Choose Your Own Adventure
About to plan your first vacation since welcoming your little bundle? The first rule of thumb is to keep your baby in mind when selecting your destination. Travel is a great way to step out of your usual routine and grow as a person. But remember that parenting a baby can be challenging even in a familiar setting.
Many travel experts recommend cruises to parents who want to see the sights and travel with tots. “It’s an all-inclusive price, you can get a cabin that will fit up to four people and many cruise ships are geared towards little ones with kids’ programs and activities,” says Vickie Meeuwsen, a public relations specialist for Travel Leaders Leisure Group. “Many cruise lines offer cribs for your cabin and in-room babysitting services.” One caveat: Babies have to be at least 6 months old on most cruise ships.
As a mom who has logged hundreds of thousands of miles with her two young children, Libbie Rice, vice president of marketing at Voyage.tv, advises parents to aim for a nonstop flight without a large time zone change. Indulge your wish to see Europe during the summer. Children can use the extra hours of sunlight to stay on U.S. time. For winter months, Rice suggests South America. “The biggest hidden gem is Argentina,” she says. “Opposite seasons, almost no time change and they love kids. The Children’s Museum in Buenos Aires is incredible.”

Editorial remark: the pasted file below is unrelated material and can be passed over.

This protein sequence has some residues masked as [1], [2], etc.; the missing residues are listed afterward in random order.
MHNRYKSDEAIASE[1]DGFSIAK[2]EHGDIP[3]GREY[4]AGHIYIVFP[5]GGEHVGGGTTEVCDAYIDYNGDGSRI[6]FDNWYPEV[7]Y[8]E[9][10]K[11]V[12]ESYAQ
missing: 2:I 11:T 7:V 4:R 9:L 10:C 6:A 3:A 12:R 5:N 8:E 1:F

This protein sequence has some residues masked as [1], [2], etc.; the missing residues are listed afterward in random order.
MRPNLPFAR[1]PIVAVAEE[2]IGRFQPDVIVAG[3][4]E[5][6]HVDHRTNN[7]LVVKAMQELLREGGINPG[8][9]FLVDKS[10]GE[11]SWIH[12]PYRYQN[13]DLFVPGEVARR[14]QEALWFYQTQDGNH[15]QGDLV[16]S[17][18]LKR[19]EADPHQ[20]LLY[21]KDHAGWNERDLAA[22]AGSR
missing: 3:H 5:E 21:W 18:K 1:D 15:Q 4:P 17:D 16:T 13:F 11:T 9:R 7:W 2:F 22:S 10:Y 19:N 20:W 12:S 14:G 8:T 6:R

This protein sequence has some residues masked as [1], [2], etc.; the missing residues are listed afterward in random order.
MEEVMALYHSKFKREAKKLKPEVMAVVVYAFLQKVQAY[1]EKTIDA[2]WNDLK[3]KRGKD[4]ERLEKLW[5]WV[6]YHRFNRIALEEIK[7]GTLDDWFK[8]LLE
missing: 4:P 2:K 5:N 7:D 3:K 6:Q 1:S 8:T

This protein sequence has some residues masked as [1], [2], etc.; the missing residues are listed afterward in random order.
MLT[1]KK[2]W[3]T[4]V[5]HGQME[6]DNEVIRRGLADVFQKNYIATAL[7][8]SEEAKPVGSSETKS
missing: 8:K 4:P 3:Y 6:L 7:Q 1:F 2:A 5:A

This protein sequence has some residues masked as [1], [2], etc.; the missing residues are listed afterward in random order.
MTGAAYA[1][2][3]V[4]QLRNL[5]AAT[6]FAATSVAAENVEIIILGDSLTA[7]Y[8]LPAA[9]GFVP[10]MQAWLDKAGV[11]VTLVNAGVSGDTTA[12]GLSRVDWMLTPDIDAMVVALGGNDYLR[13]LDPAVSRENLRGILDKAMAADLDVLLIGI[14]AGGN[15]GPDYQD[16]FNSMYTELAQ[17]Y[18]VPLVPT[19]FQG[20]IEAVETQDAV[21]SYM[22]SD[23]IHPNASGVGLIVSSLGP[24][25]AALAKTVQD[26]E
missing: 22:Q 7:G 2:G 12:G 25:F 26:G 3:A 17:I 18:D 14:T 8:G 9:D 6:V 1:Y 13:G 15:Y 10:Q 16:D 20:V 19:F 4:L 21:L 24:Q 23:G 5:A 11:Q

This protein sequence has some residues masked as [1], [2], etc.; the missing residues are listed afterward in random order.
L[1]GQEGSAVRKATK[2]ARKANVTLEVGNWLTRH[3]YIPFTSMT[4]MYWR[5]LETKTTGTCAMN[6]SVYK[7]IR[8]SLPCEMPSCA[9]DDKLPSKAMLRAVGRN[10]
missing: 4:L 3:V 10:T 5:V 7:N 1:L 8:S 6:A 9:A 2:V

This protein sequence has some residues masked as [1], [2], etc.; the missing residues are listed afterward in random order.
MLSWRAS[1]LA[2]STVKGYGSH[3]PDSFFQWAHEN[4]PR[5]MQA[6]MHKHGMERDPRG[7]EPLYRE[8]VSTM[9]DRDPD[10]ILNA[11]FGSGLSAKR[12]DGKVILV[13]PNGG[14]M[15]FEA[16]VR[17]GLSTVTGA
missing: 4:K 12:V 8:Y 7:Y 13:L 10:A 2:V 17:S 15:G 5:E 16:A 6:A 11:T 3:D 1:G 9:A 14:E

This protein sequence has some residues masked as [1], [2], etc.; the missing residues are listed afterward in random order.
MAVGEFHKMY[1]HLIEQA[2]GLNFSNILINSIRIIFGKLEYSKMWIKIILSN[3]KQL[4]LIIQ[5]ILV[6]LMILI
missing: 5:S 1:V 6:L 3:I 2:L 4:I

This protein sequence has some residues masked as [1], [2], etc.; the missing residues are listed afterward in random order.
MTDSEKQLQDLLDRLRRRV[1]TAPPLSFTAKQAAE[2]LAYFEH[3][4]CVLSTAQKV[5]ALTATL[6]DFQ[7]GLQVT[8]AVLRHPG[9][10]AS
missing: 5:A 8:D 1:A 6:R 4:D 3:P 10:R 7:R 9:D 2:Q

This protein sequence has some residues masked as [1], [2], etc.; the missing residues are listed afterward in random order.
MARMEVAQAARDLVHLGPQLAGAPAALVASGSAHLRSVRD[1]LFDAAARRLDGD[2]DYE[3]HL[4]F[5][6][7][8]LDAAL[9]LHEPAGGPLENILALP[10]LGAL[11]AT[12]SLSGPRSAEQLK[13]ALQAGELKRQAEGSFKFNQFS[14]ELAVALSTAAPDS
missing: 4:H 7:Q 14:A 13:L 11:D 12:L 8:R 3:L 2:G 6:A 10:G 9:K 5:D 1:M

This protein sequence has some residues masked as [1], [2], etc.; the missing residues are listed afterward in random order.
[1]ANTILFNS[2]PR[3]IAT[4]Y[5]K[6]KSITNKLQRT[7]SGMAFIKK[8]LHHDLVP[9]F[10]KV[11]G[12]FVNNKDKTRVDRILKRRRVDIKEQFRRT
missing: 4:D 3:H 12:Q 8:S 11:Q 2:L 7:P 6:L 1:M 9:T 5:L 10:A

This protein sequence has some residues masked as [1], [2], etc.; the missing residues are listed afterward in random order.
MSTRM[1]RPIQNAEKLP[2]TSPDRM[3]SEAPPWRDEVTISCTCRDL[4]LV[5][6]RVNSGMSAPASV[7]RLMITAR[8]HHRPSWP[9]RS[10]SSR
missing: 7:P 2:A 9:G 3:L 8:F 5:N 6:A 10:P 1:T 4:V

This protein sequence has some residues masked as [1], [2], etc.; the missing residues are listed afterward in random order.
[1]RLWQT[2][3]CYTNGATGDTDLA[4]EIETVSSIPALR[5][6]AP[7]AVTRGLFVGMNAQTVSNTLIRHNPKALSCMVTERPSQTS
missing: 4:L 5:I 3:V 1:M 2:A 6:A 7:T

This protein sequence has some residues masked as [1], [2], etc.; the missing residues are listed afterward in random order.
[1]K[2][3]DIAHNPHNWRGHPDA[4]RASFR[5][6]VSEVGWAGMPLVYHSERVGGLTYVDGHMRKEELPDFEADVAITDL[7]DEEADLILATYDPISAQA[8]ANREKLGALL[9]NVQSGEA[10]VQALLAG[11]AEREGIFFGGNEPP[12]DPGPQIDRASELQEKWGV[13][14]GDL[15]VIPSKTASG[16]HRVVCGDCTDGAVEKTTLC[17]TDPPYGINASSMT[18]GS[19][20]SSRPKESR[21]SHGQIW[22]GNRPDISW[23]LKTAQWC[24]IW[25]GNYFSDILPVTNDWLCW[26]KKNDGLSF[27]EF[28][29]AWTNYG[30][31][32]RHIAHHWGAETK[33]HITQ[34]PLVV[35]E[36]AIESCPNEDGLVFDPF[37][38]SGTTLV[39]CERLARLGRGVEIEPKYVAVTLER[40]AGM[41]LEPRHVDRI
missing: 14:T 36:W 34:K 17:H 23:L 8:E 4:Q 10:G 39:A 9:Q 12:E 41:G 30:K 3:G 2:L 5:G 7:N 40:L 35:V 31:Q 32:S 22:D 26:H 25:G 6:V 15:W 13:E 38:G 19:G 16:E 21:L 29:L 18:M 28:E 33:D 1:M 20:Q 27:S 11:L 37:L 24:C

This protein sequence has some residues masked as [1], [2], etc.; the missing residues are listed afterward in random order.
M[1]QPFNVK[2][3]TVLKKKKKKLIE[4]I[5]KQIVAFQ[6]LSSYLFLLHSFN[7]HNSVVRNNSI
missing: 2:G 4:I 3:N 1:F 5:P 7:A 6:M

Save Your Money for Souvenirs
Check out discount travel sites early in the vacation planning process. Expedia.com and Orbitz.com allow you to book “lap rates” for infants at just 10 percent of the adult fare. While rules vary by airline, most permit you to install your car seat if an extra seat is available.
A few new services including Yapta.com allow travelers to track rates and availability for airfare and hotels. Grab those bookings at the lowest prices! While bargain hunting though, watch out for hidden fees. The lowest rate may not include surcharges. And pricier options may have family-friendly extras like a free continental breakfast.
Avoid weighing yourself down with stuff. Pack light without forgetting the essentials. A good baby carrier is a must-have, and many can double as a backpack.
A good baby carrier can even replace strollers, which may prove more of a burden than a boon on vacations. “I prefer not to use a stroller in the airport because it slows you down and limits the places you can go,” says Candice Broom, editor of the Mom Most Traveled blog.
During a recent trip to Portugal, we were able to climb castle turrets and hop aboard trolley cars; try that with a stroller. For travel, a soft structured carrier, such as an Ergo or a BecoBaby, or a Mei Tai, such as a BabyHawk, provides a secure carrier with lots of options, including front, hip and back positioning. Whether you are dancing at your cousin’s wedding, sprinting through the airport or hiking off the beaten path, you will be glad to have your hands free.